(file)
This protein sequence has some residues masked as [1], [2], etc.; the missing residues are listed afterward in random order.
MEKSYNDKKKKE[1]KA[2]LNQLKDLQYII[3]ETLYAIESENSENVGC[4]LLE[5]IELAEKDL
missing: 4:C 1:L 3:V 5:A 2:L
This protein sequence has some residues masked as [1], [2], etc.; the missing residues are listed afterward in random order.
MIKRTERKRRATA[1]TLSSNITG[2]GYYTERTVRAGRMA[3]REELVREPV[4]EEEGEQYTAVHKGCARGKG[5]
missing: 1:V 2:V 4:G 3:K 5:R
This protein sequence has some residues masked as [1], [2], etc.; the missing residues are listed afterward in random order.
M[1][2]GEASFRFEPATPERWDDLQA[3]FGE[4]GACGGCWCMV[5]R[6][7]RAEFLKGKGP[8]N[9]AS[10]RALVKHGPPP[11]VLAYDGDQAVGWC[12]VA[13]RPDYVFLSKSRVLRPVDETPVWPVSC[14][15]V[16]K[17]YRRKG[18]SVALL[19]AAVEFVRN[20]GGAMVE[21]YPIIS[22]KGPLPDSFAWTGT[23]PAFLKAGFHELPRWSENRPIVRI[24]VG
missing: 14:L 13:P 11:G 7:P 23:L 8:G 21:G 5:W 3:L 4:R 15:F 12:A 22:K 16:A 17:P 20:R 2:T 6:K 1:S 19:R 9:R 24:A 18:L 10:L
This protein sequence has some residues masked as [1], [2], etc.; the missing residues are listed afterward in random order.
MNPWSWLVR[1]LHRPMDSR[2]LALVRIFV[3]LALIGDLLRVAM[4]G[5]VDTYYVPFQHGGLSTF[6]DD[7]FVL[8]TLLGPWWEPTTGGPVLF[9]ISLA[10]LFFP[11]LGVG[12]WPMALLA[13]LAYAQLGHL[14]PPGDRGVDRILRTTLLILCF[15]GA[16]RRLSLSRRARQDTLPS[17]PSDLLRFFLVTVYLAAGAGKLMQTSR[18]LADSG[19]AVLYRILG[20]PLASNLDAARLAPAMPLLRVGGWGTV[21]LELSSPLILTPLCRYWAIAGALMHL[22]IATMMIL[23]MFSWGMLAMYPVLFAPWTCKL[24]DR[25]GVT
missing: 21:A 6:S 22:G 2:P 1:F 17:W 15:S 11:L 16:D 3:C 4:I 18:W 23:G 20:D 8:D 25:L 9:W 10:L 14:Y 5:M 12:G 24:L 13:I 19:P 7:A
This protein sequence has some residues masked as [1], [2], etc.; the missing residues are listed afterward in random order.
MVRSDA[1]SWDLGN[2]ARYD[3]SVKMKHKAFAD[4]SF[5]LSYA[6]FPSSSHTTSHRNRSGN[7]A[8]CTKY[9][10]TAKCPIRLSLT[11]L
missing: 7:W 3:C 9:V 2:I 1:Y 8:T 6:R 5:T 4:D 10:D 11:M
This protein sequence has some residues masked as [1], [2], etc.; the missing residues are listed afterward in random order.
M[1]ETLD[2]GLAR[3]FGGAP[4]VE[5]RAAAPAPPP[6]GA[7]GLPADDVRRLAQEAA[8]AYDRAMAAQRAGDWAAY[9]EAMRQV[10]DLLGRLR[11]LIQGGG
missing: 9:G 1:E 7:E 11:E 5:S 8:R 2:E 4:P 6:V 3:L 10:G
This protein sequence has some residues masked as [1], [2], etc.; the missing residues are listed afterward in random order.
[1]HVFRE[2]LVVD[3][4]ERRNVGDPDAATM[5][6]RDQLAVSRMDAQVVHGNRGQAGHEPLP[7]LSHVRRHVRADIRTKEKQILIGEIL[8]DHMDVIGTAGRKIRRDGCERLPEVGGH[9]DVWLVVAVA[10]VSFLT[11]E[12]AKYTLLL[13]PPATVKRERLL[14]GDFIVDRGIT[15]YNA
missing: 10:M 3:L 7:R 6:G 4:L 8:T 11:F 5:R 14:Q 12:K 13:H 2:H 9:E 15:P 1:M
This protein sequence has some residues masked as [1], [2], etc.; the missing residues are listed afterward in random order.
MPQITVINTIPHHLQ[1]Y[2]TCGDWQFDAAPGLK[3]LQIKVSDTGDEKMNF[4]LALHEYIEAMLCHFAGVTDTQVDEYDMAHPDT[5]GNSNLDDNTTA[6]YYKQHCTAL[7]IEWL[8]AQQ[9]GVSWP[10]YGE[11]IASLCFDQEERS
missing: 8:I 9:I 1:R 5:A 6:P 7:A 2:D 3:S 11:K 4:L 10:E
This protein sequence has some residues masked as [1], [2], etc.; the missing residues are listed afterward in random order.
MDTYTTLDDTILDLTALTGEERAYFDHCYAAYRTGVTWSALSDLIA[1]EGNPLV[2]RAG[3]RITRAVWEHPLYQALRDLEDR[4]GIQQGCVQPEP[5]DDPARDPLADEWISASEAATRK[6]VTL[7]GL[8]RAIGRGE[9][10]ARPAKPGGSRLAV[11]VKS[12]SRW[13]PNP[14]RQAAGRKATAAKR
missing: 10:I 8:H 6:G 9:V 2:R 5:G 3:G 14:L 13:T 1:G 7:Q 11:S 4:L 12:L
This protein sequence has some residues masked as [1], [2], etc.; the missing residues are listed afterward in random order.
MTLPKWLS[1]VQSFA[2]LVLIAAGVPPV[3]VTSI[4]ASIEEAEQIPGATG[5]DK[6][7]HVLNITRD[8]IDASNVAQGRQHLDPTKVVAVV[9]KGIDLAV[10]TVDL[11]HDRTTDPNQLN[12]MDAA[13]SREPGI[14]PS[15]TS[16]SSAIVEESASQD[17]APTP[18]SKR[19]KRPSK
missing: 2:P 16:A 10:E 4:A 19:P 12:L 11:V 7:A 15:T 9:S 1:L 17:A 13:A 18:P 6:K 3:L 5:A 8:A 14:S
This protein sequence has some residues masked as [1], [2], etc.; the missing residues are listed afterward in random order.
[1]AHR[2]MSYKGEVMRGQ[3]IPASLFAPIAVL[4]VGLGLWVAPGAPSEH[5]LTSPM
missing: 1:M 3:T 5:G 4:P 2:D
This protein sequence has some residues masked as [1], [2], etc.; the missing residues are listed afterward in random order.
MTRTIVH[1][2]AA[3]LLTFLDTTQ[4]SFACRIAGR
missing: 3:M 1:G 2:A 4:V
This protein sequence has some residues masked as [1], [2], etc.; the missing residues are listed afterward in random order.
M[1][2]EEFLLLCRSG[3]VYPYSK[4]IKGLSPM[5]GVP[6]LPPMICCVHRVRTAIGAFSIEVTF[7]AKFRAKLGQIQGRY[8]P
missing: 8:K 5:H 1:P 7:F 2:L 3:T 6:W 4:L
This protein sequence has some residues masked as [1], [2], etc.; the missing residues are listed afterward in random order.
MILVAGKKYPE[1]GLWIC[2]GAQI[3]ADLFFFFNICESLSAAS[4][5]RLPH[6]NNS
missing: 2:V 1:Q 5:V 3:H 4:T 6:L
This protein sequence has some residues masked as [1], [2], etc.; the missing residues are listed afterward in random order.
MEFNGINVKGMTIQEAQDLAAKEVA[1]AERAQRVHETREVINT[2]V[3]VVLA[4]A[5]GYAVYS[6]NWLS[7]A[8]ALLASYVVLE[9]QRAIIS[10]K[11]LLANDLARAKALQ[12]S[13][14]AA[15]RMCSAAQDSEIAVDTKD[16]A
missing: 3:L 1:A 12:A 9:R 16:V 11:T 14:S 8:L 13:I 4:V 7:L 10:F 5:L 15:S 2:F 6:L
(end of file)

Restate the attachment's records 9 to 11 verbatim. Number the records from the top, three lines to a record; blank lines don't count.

This protein sequence has some residues masked as [1], [2], etc.; the missing residues are listed afterward in random order.
MDTYTTLDDTILDLTALTGEERAYFDHCYAAYRTGVTWSALSDLIA[1]EGNPLV[2]RAG[3]RITRAVWEHPLYQALRDLEDR[4]GIQQGCVQPEP[5]DDPARDPLADEWISASEAATRK[6]VTL[7]GL[8]RAIGRGE[9][10]ARPAKPGGSRLAV[11]VKS[12]SRW[13]PNP[14]RQAAGRKATAAKR
missing: 10:I 8:H 6:G 9:V 2:R 5:G 3:G 14:L 13:T 1:G 7:Q 11:S 4:L 12:L
This protein sequence has some residues masked as [1], [2], etc.; the missing residues are listed afterward in random order.
MTLPKWLS[1]VQSFA[2]LVLIAAGVPPV[3]VTSI[4]ASIEEAEQIPGATG[5]DK[6][7]HVLNITRD[8]IDASNVAQGRQHLDPTKVVAVV[9]KGIDLAV[10]TVDL[11]HDRTTDPNQLN[12]MDAA[13]SREPGI[14]PS[15]TS[16]SSAIVEESASQD[17]APTP[18]SKR[19]KRPSK
missing: 2:P 16:A 10:E 4:A 19:P 12:L 11:V 7:A 15:T 9:S 1:L 17:A 13:A 18:P 6:K 3:L 5:A 8:A 14:S
This protein sequence has some residues masked as [1], [2], etc.; the missing residues are listed afterward in random order.
[1]AHR[2]MSYKGEVMRGQ[3]IPASLFAPIAVL[4]VGLGLWVAPGAPSEH[5]LTSPM
missing: 1:M 3:T 5:G 4:P 2:D